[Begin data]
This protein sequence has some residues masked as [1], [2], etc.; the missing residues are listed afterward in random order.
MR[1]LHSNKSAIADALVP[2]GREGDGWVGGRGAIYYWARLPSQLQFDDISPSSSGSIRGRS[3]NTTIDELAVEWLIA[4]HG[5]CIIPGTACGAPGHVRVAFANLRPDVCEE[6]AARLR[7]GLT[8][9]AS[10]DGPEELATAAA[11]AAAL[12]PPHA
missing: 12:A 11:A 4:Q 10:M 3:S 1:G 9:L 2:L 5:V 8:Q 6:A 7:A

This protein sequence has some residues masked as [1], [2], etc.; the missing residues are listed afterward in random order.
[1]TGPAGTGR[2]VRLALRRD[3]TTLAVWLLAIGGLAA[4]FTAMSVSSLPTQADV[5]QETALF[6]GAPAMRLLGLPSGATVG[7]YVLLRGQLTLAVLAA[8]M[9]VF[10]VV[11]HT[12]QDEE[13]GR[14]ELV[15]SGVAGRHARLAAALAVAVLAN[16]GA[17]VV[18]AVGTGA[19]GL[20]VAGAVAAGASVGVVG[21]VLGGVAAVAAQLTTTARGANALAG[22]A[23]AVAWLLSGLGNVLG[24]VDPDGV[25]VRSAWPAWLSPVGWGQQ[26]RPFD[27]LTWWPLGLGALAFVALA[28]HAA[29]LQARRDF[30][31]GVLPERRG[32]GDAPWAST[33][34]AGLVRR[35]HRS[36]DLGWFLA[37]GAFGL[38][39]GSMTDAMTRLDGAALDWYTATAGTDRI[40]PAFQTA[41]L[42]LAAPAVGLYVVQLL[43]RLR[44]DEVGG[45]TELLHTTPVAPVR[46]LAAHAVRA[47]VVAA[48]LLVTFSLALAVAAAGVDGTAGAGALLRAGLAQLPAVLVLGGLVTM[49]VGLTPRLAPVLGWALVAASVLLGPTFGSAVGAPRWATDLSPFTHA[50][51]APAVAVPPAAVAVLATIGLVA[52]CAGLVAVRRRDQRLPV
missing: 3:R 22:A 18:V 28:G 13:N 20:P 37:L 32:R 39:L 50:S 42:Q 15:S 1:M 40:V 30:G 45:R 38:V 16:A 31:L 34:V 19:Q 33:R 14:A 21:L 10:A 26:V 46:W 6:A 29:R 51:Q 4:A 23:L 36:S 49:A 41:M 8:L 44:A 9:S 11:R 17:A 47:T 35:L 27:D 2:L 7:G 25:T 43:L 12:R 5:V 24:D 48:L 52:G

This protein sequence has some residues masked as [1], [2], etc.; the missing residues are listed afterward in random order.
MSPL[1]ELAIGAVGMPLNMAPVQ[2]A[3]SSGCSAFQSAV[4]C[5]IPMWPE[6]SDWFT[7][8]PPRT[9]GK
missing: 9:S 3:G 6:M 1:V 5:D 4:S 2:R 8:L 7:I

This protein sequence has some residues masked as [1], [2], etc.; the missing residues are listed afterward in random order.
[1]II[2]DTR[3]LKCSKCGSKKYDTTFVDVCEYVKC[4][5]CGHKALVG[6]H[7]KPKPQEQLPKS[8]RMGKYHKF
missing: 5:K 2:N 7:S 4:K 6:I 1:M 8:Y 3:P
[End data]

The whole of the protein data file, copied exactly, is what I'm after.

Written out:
This protein sequence has some residues masked as [1], [2], etc.; the missing residues are listed afterward in random order.
MR[1]LHSNKSAIADALVP[2]GREGDGWVGGRGAIYYWARLPSQLQFDDISPSSSGSIRGRS[3]NTTIDELAVEWLIA[4]HG[5]CIIPGTACGAPGHVRVAFANLRPDVCEE[6]AARLR[7]GLT[8][9]AS[10]DGPEELATAAA[11]AAAL[12]PPHA
missing: 12:A 11:A 4:Q 10:M 3:S 1:G 9:L 2:L 5:V 8:Q 6:A 7:A

This protein sequence has some residues masked as [1], [2], etc.; the missing residues are listed afterward in random order.
[1]TGPAGTGR[2]VRLALRRD[3]TTLAVWLLAIGGLAA[4]FTAMSVSSLPTQADV[5]QETALF[6]GAPAMRLLGLPSGATVG[7]YVLLRGQLTLAVLAA[8]M[9]VF[10]VV[11]HT[12]QDEE[13]GR[14]ELV[15]SGVAGRHARLAAALAVAVLAN[16]GA[17]VV[18]AVGTGA[19]GL[20]VAGAVAAGASVGVVG[21]VLGGVAAVAAQLTTTARGANALAG[22]A[23]AVAWLLSGLGNVLG[24]VDPDGV[25]VRSAWPAWLSPVGWGQQ[26]RPFD[27]LTWWPLGLGALAFVALA[28]HAA[29]LQARRDF[30][31]GVLPERRG[32]GDAPWAST[33][34]AGLVRR[35]HRS[36]DLGWFLA[37]GAFGL[38][39]GSMTDAMTRLDGAALDWYTATAGTDRI[40]PAFQTA[41]L[42]LAAPAVGLYVVQLL[43]RLR[44]DEVGG[45]TELLHTTPVAPVR[46]LAAHAVRA[47]VVAA[48]LLVTFSLALAVAAAGVDGTAGAGALLRAGLAQLPAVLVLGGLVTM[49]VGLTPRLAPVLGWALVAASVLLGPTFGSAVGAPRWATDLSPFTHA[50][51]APAVAVPPAAVAVLATIGLVA[52]CAGLVAVRRRDQRLPV
missing: 3:R 22:A 18:V 28:G 13:N 20:P 37:L 32:R 39:L 50:S 42:Q 15:S 1:M 40:V 30:G 45:R 38:V 16:A 31:L 34:V 19:Q 33:R 14:A 21:L 10:A 26:V 46:W 6:A 29:R 51:Q 4:A 23:L 36:S 49:A 41:M 8:L 44:A 9:S 11:R 17:A 47:T 35:L 27:D 2:L 7:G 25:T 43:L 12:R 5:V 24:D 48:L 52:G

This protein sequence has some residues masked as [1], [2], etc.; the missing residues are listed afterward in random order.
MSPL[1]ELAIGAVGMPLNMAPVQ[2]A[3]SSGCSAFQSAV[4]C[5]IPMWPE[6]SDWFT[7][8]PPRT[9]GK
missing: 9:S 3:G 6:M 1:V 5:D 4:S 2:R 8:L 7:I

This protein sequence has some residues masked as [1], [2], etc.; the missing residues are listed afterward in random order.
[1]II[2]DTR[3]LKCSKCGSKKYDTTFVDVCEYVKC[4][5]CGHKALVG[6]H[7]KPKPQEQLPKS[8]RMGKYHKF
missing: 5:K 2:N 7:S 4:K 6:I 1:M 8:Y 3:P